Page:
Biden slammed for anticipated Strategic Petroleum Reserve release: not ‘a long-term solution’
Critics slammed President Biden on Wednesday for his anticipated decision to release more oil from the Strategic Petroleum Reserve (SPR) as part of his administration’s efforts to keep fuel prices low following the recent production cuts announced by OPEC+ nations.
The president is expected to announce the release of 15 million barrels of oil from the SPR and say that more drawdowns are possible this winter. That would complete the release of 180 million barrels authorized by Biden in March that was originally supposed to occur over six months. Consequently, the reserve now contains roughly 400 million barrels of oil, its lowest level in nearly 40 years.
Anne Bradbury, CEO of the American Exploration and Production Council, criticized Biden’s moves as short-sighted, saying that the American people need better solutions to address rising energy prices.
“Pulling more crude from the strategic petroleum reserve will only artificially lower prices for the short term and should not be a substitute for long-term policies to increase domestic crude supplies,” she said in a statement. “The SPR was established to reduce the impacts of short-term market disruptions, not serve as a long-term solution or tool to manipulate energy markets.”
Bradbury called on the Biden administration to take a more collaborative approach that focuses on supporting domestic production and oil and natural gas.
American Petroleum Institute (API) President and CEO Mike Sommers argued that increasing energy demand and constrained supply coupled with geopolitical instability and faulty policy decisions have driven fuel prices higher.
“At a time when American energy can be a stabilizing force at home and abroad, we urge caution in continuing to rely on short-term efforts that are no substitute for sound long-term policies that enable American energy leadership,” Sommers said in a statement.
Sommers called on the Biden administration to focus instead on addressing “fundamental economic and security challenges (the U.S. faces) by spurring more investment in American energy, infrastructure and markets that enable U.S. consumers to benefit from America’s reliable energy resources.”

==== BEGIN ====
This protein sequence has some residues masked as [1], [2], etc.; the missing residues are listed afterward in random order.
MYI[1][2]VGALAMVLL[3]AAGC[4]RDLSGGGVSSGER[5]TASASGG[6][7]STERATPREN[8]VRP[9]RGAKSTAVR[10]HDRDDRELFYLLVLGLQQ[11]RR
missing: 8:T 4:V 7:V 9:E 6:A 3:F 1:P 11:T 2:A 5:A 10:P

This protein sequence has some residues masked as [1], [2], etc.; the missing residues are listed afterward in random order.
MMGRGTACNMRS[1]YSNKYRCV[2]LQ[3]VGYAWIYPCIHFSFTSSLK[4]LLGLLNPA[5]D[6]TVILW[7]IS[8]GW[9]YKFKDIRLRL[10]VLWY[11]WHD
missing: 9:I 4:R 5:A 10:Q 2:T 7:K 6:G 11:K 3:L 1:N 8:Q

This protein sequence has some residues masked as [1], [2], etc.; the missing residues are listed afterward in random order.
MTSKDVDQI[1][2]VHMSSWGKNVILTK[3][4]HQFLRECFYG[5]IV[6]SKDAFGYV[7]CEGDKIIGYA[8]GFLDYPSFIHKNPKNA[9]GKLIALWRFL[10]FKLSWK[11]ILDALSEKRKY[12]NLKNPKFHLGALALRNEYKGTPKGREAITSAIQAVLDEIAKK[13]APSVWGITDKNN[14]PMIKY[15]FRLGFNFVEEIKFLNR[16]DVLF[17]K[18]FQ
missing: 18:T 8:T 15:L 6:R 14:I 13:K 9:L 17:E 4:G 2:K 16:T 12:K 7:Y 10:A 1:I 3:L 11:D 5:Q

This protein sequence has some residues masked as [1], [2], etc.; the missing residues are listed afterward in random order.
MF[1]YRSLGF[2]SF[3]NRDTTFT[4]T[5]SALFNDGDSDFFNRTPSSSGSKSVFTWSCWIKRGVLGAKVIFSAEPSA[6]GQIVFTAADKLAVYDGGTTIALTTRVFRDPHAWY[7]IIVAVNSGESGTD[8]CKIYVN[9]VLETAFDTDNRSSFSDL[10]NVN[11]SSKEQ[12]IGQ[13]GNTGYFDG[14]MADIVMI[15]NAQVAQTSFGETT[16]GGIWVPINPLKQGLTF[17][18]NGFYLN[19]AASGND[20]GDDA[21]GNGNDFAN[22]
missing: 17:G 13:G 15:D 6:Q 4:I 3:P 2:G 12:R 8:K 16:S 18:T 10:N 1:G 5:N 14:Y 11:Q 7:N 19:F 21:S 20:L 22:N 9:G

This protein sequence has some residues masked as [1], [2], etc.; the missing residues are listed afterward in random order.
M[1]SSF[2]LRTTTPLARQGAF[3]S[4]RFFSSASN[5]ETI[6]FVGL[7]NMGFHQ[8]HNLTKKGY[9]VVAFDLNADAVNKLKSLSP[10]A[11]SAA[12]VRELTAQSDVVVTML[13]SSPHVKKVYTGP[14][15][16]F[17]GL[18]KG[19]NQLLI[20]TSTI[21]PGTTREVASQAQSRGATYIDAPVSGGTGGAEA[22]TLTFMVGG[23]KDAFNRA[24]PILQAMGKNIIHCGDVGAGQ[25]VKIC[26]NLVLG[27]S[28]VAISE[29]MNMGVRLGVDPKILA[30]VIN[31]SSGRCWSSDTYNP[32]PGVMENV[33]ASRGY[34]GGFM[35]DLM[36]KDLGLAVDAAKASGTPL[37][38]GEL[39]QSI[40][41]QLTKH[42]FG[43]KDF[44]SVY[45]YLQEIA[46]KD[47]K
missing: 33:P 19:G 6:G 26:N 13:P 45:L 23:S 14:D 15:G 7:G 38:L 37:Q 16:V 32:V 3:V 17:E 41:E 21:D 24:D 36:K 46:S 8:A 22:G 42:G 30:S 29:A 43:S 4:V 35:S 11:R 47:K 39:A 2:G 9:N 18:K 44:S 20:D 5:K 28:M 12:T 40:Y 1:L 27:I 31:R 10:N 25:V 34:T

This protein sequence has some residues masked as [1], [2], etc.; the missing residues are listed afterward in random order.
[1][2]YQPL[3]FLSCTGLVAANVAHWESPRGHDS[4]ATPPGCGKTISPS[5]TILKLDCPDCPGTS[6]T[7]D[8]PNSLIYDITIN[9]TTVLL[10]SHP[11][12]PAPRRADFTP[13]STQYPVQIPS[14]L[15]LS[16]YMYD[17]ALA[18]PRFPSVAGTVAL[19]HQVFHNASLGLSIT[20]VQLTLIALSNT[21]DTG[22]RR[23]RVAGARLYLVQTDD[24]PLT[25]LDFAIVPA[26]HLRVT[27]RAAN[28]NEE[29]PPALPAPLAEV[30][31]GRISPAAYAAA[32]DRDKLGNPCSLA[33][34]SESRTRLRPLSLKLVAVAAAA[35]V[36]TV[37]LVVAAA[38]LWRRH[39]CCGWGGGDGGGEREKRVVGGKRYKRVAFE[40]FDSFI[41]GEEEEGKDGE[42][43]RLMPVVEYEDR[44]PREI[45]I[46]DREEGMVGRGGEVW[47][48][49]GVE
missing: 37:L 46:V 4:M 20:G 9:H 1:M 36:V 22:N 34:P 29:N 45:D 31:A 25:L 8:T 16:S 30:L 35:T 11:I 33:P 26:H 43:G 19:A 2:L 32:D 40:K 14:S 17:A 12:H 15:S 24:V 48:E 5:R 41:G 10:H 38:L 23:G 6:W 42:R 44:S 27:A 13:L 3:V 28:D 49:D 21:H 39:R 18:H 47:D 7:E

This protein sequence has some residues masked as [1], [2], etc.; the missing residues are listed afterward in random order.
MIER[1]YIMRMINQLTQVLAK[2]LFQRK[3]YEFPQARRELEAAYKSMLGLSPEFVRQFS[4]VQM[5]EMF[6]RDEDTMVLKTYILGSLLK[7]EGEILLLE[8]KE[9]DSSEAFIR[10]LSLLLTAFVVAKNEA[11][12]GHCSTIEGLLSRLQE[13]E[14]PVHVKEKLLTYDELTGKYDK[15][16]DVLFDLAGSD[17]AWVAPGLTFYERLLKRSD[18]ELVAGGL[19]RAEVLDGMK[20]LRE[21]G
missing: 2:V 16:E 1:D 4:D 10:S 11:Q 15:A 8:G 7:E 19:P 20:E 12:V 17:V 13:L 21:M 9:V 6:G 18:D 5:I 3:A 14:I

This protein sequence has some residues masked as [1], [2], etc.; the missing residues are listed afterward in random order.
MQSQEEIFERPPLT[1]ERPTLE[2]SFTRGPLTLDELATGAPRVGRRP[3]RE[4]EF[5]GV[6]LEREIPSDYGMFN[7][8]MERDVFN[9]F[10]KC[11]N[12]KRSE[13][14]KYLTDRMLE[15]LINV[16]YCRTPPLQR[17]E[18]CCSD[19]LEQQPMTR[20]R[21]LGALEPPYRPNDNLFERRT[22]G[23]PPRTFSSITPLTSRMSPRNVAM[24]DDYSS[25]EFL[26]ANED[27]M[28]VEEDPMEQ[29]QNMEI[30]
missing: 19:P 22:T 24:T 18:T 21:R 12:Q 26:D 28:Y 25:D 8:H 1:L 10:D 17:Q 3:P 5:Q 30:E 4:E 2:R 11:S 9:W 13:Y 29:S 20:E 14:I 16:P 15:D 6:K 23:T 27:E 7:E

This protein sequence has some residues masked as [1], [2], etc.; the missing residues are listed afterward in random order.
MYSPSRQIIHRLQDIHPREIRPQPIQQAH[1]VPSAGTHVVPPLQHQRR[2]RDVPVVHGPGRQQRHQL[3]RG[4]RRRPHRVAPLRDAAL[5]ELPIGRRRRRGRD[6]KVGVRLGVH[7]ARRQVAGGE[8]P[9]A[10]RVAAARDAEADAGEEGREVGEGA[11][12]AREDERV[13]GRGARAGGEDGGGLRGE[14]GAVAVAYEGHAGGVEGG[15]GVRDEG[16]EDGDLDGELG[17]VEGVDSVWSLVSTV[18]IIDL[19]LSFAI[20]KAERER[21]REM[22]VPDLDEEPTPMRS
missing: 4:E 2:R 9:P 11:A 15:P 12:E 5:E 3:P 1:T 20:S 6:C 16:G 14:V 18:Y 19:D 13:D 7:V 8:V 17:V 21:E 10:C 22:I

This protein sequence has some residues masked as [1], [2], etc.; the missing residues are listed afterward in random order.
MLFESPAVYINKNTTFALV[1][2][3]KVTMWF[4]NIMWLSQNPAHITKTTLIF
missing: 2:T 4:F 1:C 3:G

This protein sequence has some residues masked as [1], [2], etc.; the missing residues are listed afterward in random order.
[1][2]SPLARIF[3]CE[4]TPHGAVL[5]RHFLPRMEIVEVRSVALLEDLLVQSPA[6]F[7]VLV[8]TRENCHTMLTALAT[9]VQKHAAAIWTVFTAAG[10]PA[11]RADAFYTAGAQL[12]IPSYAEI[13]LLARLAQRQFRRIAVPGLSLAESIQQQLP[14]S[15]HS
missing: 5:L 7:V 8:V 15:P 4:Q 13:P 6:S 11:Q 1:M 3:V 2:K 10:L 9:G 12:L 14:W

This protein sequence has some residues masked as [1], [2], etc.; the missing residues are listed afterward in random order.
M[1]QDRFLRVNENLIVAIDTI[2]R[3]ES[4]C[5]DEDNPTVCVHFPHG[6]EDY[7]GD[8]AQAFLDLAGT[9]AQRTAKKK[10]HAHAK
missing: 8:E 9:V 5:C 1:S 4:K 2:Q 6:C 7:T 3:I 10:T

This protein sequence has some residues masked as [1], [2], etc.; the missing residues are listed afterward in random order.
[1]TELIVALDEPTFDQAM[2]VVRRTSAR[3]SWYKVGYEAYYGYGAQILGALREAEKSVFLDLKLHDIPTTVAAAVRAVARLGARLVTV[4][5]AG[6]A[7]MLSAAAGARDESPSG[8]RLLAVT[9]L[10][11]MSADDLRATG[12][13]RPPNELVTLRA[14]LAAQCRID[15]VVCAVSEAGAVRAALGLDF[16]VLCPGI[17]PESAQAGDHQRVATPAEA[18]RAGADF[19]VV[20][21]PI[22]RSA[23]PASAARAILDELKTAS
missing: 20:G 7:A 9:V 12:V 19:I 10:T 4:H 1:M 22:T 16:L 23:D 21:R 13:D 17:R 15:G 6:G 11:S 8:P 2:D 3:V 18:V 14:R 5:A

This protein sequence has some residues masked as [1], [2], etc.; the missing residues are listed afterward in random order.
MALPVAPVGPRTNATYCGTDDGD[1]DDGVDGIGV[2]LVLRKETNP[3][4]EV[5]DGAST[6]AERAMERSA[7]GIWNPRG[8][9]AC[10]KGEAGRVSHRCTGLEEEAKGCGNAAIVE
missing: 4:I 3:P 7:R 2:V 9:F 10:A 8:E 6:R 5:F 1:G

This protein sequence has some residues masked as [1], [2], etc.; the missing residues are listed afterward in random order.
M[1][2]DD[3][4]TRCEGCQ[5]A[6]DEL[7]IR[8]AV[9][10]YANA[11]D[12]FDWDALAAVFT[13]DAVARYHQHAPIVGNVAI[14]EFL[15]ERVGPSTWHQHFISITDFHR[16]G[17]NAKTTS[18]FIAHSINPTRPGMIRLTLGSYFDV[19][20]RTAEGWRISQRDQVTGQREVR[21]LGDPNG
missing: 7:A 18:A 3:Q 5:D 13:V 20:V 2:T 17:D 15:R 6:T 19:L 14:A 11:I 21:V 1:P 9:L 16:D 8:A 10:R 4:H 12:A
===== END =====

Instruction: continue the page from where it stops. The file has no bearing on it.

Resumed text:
Republican National Committee (RNC) Chairwoman Ronna McDaniel, meanwhile, accused Biden of resorting to “gimmicks” after his “anti-U.S. energy agenda has resulted in soaring gas prices.”
“Democrats are to blame for the pain at the pump, the record high utility bills, and soaring energy costs,” she said in a statement. “Voters know Republicans are ready to get our economy back on track and that starts with unleashing American energy.”
Fox News has reached out to the Department of Energy and the White House for comment.
Biden is expected to say that the U.S. government will restock the SPR when oil prices are at or lower than $67 to $72 a barrel, an offer that administration officials argue will support domestic production by guaranteeing a baseline level of demand. Yet the president is also expected to renew his criticism of the profits reaped by oil companies.
It marks the continuation of an about-face by Biden, who has tried to move the U.S. past fossil fuels to identify additional sources of energy to satisfy U.S. and global supply as a result of disruptions from Russia’s invasion of Ukraine and production cuts announced by the Saudi Arabia-led oil cartel.
The prospective loss of 2 million barrels a day — 2% of global supply — has had the White House saying Saudi Arabia sided with Russian President Vladimir Putin and pledging there will be consequences for supply cuts that could prop up energy prices. The 15 million-barrel release would not cover even one full day’s use of oil in the U.S., according to the Energy Information Administration.
Biden has resisted the policies favored by U.S. oil producers. Instead, he’s sought to reduce prices by releasing oil from the SPR, shaming oil companies for their profits and calling on greater production from countries in OPEC+ that have different geopolitical interests, said Frank Macchiarola, senior vice president of policy, economics and regulatory affairs at the American Petroleum Institute.
“If they continue to offer the same old so-called solutions, they’ll continue to get the same old results,” Macchiarola said.
The Associated Press contributed to this report.